Sublime in a different way, Fischli & Weiss, dressed as a rat and a panda in their droll video, communed with mythical woodland creatures and frolicked in the Swiss Alps. Along with Nayland Blake in the bunny suit (who I ran into at dinner, though not in the bunny suit), I wondered if Marks might at some point have a group show of all his gallery artists dressed as animals. And if so, which animal would Nan Goldin be?

Alas, there were no gift bags at the Hermès party for John Wesley (whose perky work graces its Madison Avenue windows). And it was not very festive to sip champagne and munch the dainty bonsai snacks surrounded by security guards (seemingly one per guest) protecting the stairway and the wall of purses from the sparse, well-turned out, mostly lady guests (all nonetheless potential perps and purse-snatchers—or at least that’s what it felt like!). Quel mixed message: Waiters greet you at the door with a tray of champagne while a phalanx of security guards repels you from the merch. I had a lovely chat with collector, Francophile, and free-spirit Laura Skoler, who I want to adopt as my Auntie Mame. “My daughter gave me a magnet for the fridge,” she told me, “that says: ‘I don’t have tennis elbow, I have Visa wrist!’”

Downtown, the “Ridyke-ulous” opening at Participant Inc. was livelier—and aptly named. Co-curated by A. L. Steiner and Nicole Eisenman, it was hopping with performances, lesbians, and friends of lesbians. Gracing the entrance, a petit, pasty fellow gyrated in his skivvies with a fuzzy black fake Hitler mustache. Why did this person look so familiar? He handed me one of the flyers tucked into his waistband, then I realized: Aha! It was curator Dean Daderko. Ridyke-ulous. Downstairs, another guy—with particularly hairy legs—ran around in a bathrobe and wig. Also Ridyke-ulous: a gal cavorting in her panties with a cellphone “earring.” As Eisenman herself de-pantsed, I kvetched with Gary Indiana and Kathe Burkhart, whose recent Liz tableau, No Fucking Way, towered over the salon-style plethora of “ridyke-ulous” art, abounding in penis-substitutes and soiled panties.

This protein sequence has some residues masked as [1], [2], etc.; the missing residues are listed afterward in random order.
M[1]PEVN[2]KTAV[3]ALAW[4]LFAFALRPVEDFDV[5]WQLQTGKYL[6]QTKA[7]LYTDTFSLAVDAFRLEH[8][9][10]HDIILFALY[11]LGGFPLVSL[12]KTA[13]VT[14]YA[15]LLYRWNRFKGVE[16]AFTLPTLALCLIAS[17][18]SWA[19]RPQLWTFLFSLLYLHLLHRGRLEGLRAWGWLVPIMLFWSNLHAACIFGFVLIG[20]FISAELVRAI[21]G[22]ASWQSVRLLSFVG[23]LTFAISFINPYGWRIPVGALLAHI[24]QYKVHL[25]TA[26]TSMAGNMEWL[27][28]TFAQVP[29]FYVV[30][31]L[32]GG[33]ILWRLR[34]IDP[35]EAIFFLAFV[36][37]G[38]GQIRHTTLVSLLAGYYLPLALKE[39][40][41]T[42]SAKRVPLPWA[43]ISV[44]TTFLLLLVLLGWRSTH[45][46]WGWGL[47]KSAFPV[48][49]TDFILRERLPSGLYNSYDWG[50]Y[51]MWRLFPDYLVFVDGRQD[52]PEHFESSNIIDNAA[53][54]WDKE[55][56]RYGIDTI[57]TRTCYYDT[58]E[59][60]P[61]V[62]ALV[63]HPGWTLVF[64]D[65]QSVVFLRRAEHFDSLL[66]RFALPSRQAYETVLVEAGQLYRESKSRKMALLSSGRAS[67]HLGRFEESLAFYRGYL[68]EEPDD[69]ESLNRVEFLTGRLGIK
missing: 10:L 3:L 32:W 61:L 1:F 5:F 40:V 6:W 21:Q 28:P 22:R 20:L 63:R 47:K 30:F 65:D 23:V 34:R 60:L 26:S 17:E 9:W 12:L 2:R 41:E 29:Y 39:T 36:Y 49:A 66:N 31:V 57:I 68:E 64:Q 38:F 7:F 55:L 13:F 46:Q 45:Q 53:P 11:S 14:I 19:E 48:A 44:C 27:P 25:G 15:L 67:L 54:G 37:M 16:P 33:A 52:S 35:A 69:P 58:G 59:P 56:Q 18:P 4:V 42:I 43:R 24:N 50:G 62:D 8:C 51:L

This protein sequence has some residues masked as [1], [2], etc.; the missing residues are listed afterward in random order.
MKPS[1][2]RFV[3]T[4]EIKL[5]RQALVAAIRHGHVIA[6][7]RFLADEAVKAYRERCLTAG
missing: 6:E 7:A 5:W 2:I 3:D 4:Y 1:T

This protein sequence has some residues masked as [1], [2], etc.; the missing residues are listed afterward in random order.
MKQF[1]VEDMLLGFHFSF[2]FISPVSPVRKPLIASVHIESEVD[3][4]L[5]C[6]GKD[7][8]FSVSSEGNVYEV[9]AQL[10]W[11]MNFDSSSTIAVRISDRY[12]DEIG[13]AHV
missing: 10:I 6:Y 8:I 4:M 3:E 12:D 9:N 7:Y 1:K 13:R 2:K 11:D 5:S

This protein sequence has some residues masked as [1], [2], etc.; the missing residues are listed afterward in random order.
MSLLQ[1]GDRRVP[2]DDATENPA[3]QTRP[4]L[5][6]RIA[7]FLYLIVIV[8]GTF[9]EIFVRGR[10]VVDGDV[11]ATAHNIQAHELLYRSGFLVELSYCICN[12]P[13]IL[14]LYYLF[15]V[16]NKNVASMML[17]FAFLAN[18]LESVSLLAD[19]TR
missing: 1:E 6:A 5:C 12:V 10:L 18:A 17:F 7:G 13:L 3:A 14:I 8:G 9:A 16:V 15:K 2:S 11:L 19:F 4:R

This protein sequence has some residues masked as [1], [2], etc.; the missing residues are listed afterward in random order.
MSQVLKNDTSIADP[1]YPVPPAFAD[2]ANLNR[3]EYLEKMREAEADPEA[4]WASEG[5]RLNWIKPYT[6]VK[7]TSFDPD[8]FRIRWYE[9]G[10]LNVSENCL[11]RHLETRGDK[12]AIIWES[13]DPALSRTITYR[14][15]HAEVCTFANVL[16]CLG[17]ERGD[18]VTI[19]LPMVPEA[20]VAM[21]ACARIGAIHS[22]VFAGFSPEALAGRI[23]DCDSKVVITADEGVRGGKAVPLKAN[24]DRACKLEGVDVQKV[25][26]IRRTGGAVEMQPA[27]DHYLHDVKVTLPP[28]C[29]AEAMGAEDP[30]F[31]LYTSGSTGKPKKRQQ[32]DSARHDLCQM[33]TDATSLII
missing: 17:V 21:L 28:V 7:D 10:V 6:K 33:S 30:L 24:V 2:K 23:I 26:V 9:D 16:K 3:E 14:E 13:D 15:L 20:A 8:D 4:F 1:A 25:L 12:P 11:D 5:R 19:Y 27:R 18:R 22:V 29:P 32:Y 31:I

Left: Curator Jacob Robichaux, Mike Stillman, and Steve Williams. Right: Gallerist Anne de Villepoix.

By the time I arrived at the dinner for Goldin and F & W, at Barbuto, I was fried. In my overtaxed condition I mistook Terry Winters for Fischli—or was it Weiss? It was good to see the avuncular crackpot John Waters, and I was pleasantly surprised to find myself seated across from Jean Stein (whose oral history of Edie Sedgwick I love). You can never be too rich or too thin, but you can definitely get enough culture (and champagne) for one day. And I had.

Rhonda Lieberman

Paris Confidential


Left: Gallerist Emi Fontana, artist Mike Kelley, and Rosamund Felsen. Right: Artist Lari Pittman, gallerist Margo Leavin, artist Roy Dowell, and MoCA director Jeremy Strick.

“Who is Steven Arnold?” was the question heard most frequently at last week’s opening of “Los Angeles 1955–1985: Birth of an Artistic Capital” at the Centre Pompidou. The LA art world descended upon a freezing Paris expecting to see works by the usual suspects but was surprised at the inclusion of the late gay genre photographer that they’d never heard of—one of Mike Kelley’s curatorial suggestions. With only eighty-five artists and 350 works representing thirty years of art history, literally dozens of visiting art-world heavies debated who should maybe have had his coveted spot: Charles Garabedian, Karen Carson, Kim MacConnel, James Hayward? Or, God forbid, the pre–Ferus Gallery Lorser Feitelson, Helen Lundeberg, or Rico LeBrun? “It would be impossible to do this show in LA,” said MOCA’s Jeremy Strick. “Who do you include and how do you leave people out?”